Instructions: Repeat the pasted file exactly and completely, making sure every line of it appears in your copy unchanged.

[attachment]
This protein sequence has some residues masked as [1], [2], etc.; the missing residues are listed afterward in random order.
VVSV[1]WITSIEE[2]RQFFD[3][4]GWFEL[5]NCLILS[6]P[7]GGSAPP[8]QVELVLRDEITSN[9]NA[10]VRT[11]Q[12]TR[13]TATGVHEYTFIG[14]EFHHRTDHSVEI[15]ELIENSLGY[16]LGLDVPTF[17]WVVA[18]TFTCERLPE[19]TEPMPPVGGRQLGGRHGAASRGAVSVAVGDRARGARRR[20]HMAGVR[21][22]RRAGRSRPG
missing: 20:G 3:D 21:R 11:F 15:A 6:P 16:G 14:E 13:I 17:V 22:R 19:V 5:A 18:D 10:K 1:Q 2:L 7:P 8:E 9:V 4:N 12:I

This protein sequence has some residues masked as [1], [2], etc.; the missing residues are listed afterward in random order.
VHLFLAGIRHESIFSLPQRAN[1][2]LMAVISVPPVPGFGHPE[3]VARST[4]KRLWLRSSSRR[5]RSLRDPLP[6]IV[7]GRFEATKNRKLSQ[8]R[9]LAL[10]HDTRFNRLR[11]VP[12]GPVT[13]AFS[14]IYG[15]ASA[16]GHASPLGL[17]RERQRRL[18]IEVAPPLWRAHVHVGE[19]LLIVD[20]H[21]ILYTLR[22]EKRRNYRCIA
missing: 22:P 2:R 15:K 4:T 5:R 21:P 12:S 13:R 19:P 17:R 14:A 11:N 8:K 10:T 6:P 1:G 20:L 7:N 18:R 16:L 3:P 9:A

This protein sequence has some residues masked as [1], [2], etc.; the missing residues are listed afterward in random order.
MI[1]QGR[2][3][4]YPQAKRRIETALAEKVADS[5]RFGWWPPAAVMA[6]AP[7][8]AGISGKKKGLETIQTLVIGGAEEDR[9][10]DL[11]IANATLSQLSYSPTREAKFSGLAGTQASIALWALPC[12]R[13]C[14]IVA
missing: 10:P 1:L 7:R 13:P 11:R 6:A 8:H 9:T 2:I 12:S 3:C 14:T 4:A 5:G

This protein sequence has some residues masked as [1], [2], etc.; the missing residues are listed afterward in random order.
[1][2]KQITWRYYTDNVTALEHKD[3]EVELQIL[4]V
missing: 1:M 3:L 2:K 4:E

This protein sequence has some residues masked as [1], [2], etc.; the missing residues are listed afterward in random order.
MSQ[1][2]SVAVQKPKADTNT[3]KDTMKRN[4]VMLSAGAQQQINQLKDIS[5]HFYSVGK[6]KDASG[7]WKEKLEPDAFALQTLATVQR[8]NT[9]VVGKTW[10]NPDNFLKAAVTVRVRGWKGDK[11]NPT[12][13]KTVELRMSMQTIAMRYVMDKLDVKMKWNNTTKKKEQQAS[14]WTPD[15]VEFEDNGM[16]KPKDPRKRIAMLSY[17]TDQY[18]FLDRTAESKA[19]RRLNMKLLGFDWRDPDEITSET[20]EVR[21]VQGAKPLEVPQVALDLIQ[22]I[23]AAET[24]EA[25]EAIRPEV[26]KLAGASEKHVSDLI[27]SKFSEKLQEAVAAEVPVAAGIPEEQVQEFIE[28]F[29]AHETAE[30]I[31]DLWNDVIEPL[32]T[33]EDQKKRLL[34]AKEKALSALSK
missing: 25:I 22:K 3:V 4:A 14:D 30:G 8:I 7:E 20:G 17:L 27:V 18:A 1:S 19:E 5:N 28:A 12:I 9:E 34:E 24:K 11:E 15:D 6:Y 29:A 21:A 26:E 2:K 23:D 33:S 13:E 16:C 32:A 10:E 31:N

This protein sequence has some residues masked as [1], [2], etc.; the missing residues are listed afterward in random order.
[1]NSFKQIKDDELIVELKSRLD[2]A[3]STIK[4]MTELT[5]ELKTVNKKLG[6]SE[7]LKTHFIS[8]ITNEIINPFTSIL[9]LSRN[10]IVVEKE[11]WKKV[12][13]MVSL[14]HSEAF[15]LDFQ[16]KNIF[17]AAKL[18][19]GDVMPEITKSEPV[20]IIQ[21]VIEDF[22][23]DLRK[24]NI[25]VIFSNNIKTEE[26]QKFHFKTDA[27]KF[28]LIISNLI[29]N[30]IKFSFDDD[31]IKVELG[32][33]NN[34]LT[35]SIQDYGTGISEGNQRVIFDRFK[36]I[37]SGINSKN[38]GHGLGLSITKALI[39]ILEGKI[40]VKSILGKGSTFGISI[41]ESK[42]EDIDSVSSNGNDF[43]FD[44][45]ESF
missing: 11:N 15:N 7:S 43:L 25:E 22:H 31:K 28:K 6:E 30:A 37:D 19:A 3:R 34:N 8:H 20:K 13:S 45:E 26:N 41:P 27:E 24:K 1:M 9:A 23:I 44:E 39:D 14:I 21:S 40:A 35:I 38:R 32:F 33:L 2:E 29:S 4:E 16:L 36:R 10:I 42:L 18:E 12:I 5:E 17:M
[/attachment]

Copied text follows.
This protein sequence has some residues masked as [1], [2], etc.; the missing residues are listed afterward in random order.
VVSV[1]WITSIEE[2]RQFFD[3][4]GWFEL[5]NCLILS[6]P[7]GGSAPP[8]QVELVLRDEITSN[9]NA[10]VRT[11]Q[12]TR[13]TATGVHEYTFIG[14]EFHHRTDHSVEI[15]ELIENSLGY[16]LGLDVPTF[17]WVVA[18]TFTCERLPE[19]TEPMPPVGGRQLGGRHGAASRGAVSVAVGDRARGARRR[20]HMAGVR[21][22]RRAGRSRPG
missing: 20:G 3:D 21:R 11:F 15:A 6:P 16:G 14:E 13:I 17:V 22:R 19:V 5:A 18:D 10:K 1:Q 2:L 7:P 8:E 9:V 4:N 12:I

This protein sequence has some residues masked as [1], [2], etc.; the missing residues are listed afterward in random order.
VHLFLAGIRHESIFSLPQRAN[1][2]LMAVISVPPVPGFGHPE[3]VARST[4]KRLWLRSSSRR[5]RSLRDPLP[6]IV[7]GRFEATKNRKLSQ[8]R[9]LAL[10]HDTRFNRLR[11]VP[12]GPVT[13]AFS[14]IYG[15]ASA[16]GHASPLGL[17]RERQRRL[18]IEVAPPLWRAHVHVGE[19]LLIVD[20]H[21]ILYTLR[22]EKRRNYRCIA
missing: 22:P 2:R 15:K 4:T 5:R 21:P 12:S 13:R 19:P 17:R 14:A 11:N 8:K 10:T 6:P 1:G 20:L 7:N 18:R 16:L 3:P 9:A

This protein sequence has some residues masked as [1], [2], etc.; the missing residues are listed afterward in random order.
MI[1]QGR[2][3][4]YPQAKRRIETALAEKVADS[5]RFGWWPPAAVMA[6]AP[7][8]AGISGKKKGLETIQTLVIGGAEEDR[9][10]DL[11]IANATLSQLSYSPTREAKFSGLAGTQASIALWALPC[12]R[13]C[14]IVA
missing: 10:P 1:L 7:R 13:P 11:R 6:A 8:H 9:T 2:I 12:S 3:C 14:T 4:A 5:G

This protein sequence has some residues masked as [1], [2], etc.; the missing residues are listed afterward in random order.
[1][2]KQITWRYYTDNVTALEHKD[3]EVELQIL[4]V
missing: 1:M 3:L 2:K 4:E

This protein sequence has some residues masked as [1], [2], etc.; the missing residues are listed afterward in random order.
MSQ[1][2]SVAVQKPKADTNT[3]KDTMKRN[4]VMLSAGAQQQINQLKDIS[5]HFYSVGK[6]KDASG[7]WKEKLEPDAFALQTLATVQR[8]NT[9]VVGKTW[10]NPDNFLKAAVTVRVRGWKGDK[11]NPT[12][13]KTVELRMSMQTIAMRYVMDKLDVKMKWNNTTKKKEQQAS[14]WTPD[15]VEFEDNGM[16]KPKDPRKRIAMLSY[17]TDQY[18]FLDRTAESKA[19]RRLNMKLLGFDWRDPDEITSET[20]EVR[21]VQGAKPLEVPQVALDLIQ[22]I[23]AAET[24]EA[25]EAIRPEV[26]KLAGASEKHVSDLI[27]SKFSEKLQEAVAAEVPVAAGIPEEQVQEFIE[28]F[29]AHETAE[30]I[31]DLWNDVIEPL[32]T[33]EDQKKRLL[34]AKEKALSALSK
missing: 25:I 22:K 3:V 4:A 14:D 30:G 8:I 7:E 20:G 17:L 27:V 18:A 1:S 19:E 5:N 28:A 12:I 9:E 34:E 24:K 11:E 15:D 6:Y 29:A 21:A 26:E 2:K 23:D 33:S 13:E 16:C 32:A 10:E 31:N

This protein sequence has some residues masked as [1], [2], etc.; the missing residues are listed afterward in random order.
[1]NSFKQIKDDELIVELKSRLD[2]A[3]STIK[4]MTELT[5]ELKTVNKKLG[6]SE[7]LKTHFIS[8]ITNEIINPFTSIL[9]LSRN[10]IVVEKE[11]WKKV[12][13]MVSL[14]HSEAF[15]LDFQ[16]KNIF[17]AAKL[18][19]GDVMPEITKSEPV[20]IIQ[21]VIEDF[22][23]DLRK[24]NI[25]VIFSNNIKTEE[26]QKFHFKTDA[27]KF[28]LIISNLI[29]N[30]IKFSFDDD[31]IKVELG[32][33]NN[34]LT[35]SIQDYGTGISEGNQRVIFDRFK[36]I[37]SGINSKN[38]GHGLGLSITKALI[39]ILEGKI[40]VKSILGKGSTFGISI[41]ESK[42]EDIDSVSSNGNDF[43]FD[44][45]ESF
missing: 11:N 15:N 7:S 43:L 25:E 22:H 31:K 28:K 6:E 30:A 37:D 19:A 3:R 34:N 8:H 20:K 13:S 45:E 26:N 41:P 27:E 24:K 1:M 9:A 23:I 44:E 39:D 14:I 21:S 40:A 35:I 38:R 32:F 33:L 2:E 29:S 4:E 16:L 36:R 10:I 42:L 18:E 12:I 5:E 17:M